Pest fighters in the Imperial Valley and Mexicali released swarms of voracious wasps Wednesday in a battle to stem the North American invasion of the pink hibiscus mealybug, which can suck the life out of hundreds of varieties of fruit, vegetables and flowers. The mealybugs (Maconellicoccus hirsutus) have wreaked havoc in recent years in the Caribbean and Hawaii but had not been seen in North America until they were uncovered a few weeks ago in the border region of southeast California.
NEWS
February 7, 1999 | STEVE CHAWKINS, TIMES STAFF WRITER
Trees snapped and lemons rained down as Phil Kruse's bulldozer churned through yet another orchard. "There's nothing to it!" Kruse shouted above the din. "It's amazing how fast you can knock something down. I can do 2,400 trees a day--easy!" An affable Ventura County native, Kruse, 35, has knocked down his share of trees in 15 years of clearing old farms to make way for new suburbs. Outraged seniors once screamed at him as he cleared the way for a strip mall.
NEWS
December 23, 1998 | DAVAN MAHARAJ, TIMES STAFF WRITER
California farmers, who on Tuesday sustained their worst frost damage in years, were bracing for another round of freezing temperatures that could destroy a significant portion of the lemon and orange crops. Colder weather is forecast today through Thursday, with temperatures expected to drop into the low 20s in some farming communities. Meteorologists said a jet stream is carrying frigid air into California from Alaska and western Canada.
CALIFORNIA | LOCAL
November 29, 1998 | TINI TRAN, TIMES STAFF WRITER
Before the sky shows its early morning blush, Jimmy Otsuka is already crouched in the middle of his beloved strawberry fields, carefully tending to newly planted seedlings. It will be dark before he's done. Wedded to the rhythms of farm life, this third-generation Japanese American farmer still works the five-acre patch in Santa Ana that his father bought in 1947. Today, however, the short furrows of his field quickly end in asphalt. The farm is surrounded by fences and tract homes.
NEWS
November 29, 1998 | TINI TRAN, TIMES STAFF WRITER
Before the sky shows its early-morning blush, Jimmy Otsuka is already crouched in the middle of his beloved strawberry fields, carefully tending to newly planted seedlings. It will be dark before he's done. Wedded to the rhythms of farm life, this third-generation Japanese American farmer still works the 5-acre patch in Santa Ana that his father bought in 1947. Today, however, the short furrows of his field quickly end in asphalt. The farm is surrounded by fences and tract homes.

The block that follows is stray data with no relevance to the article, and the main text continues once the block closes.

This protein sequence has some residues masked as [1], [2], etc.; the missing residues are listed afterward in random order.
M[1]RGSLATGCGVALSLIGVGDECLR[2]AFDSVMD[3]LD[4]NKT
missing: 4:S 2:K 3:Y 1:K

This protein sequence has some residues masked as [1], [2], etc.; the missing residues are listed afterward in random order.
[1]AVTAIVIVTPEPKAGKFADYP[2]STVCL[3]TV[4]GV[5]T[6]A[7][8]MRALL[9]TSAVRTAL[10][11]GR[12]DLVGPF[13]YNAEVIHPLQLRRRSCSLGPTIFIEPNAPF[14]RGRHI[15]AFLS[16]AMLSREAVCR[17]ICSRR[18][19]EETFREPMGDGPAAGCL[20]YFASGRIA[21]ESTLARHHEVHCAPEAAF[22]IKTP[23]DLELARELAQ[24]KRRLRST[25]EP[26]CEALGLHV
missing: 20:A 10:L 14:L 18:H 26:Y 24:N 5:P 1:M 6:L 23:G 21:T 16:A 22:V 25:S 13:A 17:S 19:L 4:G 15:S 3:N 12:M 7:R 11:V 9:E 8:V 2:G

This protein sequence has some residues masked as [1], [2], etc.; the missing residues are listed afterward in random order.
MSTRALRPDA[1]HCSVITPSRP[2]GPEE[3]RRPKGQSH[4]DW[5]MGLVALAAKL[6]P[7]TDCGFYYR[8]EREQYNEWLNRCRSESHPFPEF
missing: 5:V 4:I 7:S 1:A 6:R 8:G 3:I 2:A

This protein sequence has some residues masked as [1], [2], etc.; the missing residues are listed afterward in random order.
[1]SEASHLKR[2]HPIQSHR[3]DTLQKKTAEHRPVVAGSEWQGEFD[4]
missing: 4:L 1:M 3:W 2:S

CALIFORNIA | LOCAL
July 7, 1998 | KARIMA A. HAYNES, TIMES STAFF WRITER
Edward Levitt fancies himself a gentleman farmer. At the height of cherry season each year, the 82-year-old retired animator opens up Sandberg U-Pick Cherry Farm to the public to pluck the fruit from nearly 1,000 trees on the 130-acre property nestled in the foothills of the Angeles National Forest. Levitt's orchard is just one of several pick-your-own cherry farms in and around Leona Valley.
NEWS
May 8, 1990 | ASHLEY DUNN, TIMES STAFF WRITER
State agriculture officials, girding for a crucial stage in their long campaign in Southern California against the Mediterranean fruit fly, unveiled details Monday of a new battle plan that calls for continued pesticide spraying over much of the now-infested territory and more aggressive attacks against any new flare-ups. Under the new plan, roughly 250 of the 470 square miles now being treated with the pesticide malathion will be sprayed from one to three more times this month.
CALIFORNIA | LOCAL
October 9, 1994 | STEPHANIE SIMON, TIMES STAFF WRITER
Fruit will be quarantined. Fields will be sprayed. Flies will be trapped. But will Ventura County ever be rid of the dreaded Medfly? That question has sent bug experts from across the state buzzing to their file cabinets as they root through case histories from the past 15 years in search of battle plans and crystal balls.
NEWS
February 27, 1998 | TOM GORMAN, TIMES STAFF WRITER
The February rains have extracted a toll far from crumbling coastal hillsides: thousands of cows, heifers and calves dying in dairies deep in mud. In the past three weeks, about 6,500 dead cattle--including 1,400 in just the last three days--have been removed from Chino-area dairies by the largest local animal disposal firm. They are casualties of El Nino--dairy animals exhausted and finally succumbing to knee-high muck.
ENTERTAINMENT
November 27, 1997 | ROBIN RAUZI, TIMES STAFF WRITER
Nighttime temperatures dipping into the 50s. Lights wrapped around the trunks of palm trees. The smell of fireplaces instead of barbecues. The holidays have arrived in Southern California. The mild weather we treasure the other 11 1/2 months of the year does seem to shortchange us on holiday spirit. Only the mountain-dwellers can build snowmen. Our sweaters are cotton instead of wool. But take heart, holiday lovers: You can cut down a tree here just the same as in Vermont.